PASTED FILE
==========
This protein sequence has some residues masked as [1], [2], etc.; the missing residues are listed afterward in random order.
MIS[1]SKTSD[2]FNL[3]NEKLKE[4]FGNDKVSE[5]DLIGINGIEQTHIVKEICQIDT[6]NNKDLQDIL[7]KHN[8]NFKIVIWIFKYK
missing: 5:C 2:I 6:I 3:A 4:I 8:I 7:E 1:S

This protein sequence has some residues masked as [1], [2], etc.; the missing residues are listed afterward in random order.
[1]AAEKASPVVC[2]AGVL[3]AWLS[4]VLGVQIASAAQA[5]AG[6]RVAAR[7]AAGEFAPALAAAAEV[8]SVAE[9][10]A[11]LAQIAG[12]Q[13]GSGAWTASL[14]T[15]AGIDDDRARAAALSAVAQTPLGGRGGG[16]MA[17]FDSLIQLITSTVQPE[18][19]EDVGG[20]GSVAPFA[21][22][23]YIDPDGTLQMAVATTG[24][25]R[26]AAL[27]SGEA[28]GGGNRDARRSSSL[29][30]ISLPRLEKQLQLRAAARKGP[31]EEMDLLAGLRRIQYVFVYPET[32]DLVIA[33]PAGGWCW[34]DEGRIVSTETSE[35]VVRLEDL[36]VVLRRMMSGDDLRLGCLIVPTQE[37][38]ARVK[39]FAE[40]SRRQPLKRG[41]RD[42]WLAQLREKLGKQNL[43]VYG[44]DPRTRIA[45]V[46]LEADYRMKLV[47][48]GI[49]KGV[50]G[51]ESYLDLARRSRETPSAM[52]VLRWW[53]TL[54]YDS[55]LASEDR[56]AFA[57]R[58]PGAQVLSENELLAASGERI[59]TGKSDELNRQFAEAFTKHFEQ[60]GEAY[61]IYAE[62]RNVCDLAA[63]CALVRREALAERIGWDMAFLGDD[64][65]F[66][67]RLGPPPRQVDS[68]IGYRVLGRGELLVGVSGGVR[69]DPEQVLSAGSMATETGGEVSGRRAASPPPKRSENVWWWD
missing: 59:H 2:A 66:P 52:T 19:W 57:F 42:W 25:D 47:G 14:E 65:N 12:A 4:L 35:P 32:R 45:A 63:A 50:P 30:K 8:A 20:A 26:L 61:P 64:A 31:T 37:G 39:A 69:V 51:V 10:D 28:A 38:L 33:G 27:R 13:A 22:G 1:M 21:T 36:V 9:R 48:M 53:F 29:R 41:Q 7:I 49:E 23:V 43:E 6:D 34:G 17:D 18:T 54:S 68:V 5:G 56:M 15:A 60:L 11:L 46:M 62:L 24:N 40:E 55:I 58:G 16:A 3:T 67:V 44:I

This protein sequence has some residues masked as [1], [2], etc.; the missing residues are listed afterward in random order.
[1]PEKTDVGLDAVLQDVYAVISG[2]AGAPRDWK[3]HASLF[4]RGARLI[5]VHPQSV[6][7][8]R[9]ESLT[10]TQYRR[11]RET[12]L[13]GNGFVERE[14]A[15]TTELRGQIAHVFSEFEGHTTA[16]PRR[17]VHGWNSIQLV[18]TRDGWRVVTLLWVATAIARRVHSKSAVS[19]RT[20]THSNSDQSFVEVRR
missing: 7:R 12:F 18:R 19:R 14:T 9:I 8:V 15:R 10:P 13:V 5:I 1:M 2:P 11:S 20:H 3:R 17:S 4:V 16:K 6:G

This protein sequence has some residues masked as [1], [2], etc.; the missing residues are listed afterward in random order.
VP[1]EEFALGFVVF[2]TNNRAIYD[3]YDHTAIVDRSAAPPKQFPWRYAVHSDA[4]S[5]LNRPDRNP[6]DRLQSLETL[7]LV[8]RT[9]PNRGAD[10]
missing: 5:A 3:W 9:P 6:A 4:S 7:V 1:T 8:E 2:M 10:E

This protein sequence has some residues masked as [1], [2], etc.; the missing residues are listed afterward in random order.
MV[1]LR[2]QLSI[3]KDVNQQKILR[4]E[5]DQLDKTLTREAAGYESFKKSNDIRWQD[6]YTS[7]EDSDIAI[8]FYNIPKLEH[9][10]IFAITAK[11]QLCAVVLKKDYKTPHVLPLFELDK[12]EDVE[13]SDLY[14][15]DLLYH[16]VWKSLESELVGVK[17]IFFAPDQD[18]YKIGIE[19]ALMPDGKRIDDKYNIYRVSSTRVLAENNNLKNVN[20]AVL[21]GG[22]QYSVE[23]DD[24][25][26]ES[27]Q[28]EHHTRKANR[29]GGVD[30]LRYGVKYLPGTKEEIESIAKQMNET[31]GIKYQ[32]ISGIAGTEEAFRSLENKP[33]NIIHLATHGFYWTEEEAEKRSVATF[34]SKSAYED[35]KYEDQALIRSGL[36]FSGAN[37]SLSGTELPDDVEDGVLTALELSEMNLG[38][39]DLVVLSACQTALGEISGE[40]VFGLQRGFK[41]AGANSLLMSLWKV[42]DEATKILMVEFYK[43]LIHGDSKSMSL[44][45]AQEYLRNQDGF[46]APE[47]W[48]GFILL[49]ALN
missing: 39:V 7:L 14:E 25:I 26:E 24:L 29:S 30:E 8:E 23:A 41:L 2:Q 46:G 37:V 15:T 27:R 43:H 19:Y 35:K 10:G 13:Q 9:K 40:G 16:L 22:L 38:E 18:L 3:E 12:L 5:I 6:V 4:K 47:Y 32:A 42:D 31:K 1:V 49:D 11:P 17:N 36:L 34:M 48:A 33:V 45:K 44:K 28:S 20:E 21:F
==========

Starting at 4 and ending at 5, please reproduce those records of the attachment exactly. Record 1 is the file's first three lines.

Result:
This protein sequence has some residues masked as [1], [2], etc.; the missing residues are listed afterward in random order.
VP[1]EEFALGFVVF[2]TNNRAIYD[3]YDHTAIVDRSAAPPKQFPWRYAVHSDA[4]S[5]LNRPDRNP[6]DRLQSLETL[7]LV[8]RT[9]PNRGAD[10]
missing: 5:A 3:W 9:P 6:A 4:S 7:V 1:T 8:E 2:M 10:E

This protein sequence has some residues masked as [1], [2], etc.; the missing residues are listed afterward in random order.
MV[1]LR[2]QLSI[3]KDVNQQKILR[4]E[5]DQLDKTLTREAAGYESFKKSNDIRWQD[6]YTS[7]EDSDIAI[8]FYNIPKLEH[9][10]IFAITAK[11]QLCAVVLKKDYKTPHVLPLFELDK[12]EDVE[13]SDLY[14][15]DLLYH[16]VWKSLESELVGVK[17]IFFAPDQD[18]YKIGIE[19]ALMPDGKRIDDKYNIYRVSSTRVLAENNNLKNVN[20]AVL[21]GG[22]QYSVE[23]DD[24][25][26]ES[27]Q[28]EHHTRKANR[29]GGVD[30]LRYGVKYLPGTKEEIESIAKQMNET[31]GIKYQ[32]ISGIAGTEEAFRSLENKP[33]NIIHLATHGFYWTEEEAEKRSVATF[34]SKSAYED[35]KYEDQALIRSGL[36]FSGAN[37]SLSGTELPDDVEDGVLTALELSEMNLG[38][39]DLVVLSACQTALGEISGE[40]VFGLQRGFK[41]AGANSLLMSLWKV[42]DEATKILMVEFYK[43]LIHGDSKSMSL[44][45]AQEYLRNQDGF[46]APE[47]W[48]GFILL[49]ALN
missing: 39:V 7:L 14:E 25:I 26:E 24:L 29:S 30:E 8:E 23:A 41:L 2:Q 46:G 37:V 15:T 27:R 43:H 19:Y 35:K 10:G 13:Q 9:K 40:G 16:L 22:L 38:E 18:L 3:E 12:L 5:I 6:V 4:K 47:Y 32:A 42:D 31:K 1:V 49:D 11:P 17:N 36:L 34:M 48:A 33:V 45:K 44:K 28:S 20:E 21:F